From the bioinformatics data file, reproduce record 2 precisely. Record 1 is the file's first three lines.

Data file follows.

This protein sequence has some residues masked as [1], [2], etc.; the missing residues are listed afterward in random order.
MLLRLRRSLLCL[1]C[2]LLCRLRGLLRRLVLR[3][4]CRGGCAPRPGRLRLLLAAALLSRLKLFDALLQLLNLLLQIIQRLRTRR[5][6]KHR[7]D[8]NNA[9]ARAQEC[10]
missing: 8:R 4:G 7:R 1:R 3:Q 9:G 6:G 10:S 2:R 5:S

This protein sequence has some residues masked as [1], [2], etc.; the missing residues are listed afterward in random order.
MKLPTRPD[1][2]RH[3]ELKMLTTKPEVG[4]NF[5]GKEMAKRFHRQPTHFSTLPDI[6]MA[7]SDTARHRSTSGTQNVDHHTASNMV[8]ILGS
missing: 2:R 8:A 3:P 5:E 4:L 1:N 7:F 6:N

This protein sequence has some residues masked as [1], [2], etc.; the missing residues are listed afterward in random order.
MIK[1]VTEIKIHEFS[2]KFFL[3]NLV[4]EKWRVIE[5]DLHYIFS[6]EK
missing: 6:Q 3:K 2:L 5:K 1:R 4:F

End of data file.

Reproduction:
This protein sequence has some residues masked as [1], [2], etc.; the missing residues are listed afterward in random order.
MKLPTRPD[1][2]RH[3]ELKMLTTKPEVG[4]NF[5]GKEMAKRFHRQPTHFSTLPDI[6]MA[7]SDTARHRSTSGTQNVDHHTASNMV[8]ILGS
missing: 2:R 8:A 3:P 5:E 4:L 1:N 7:F 6:N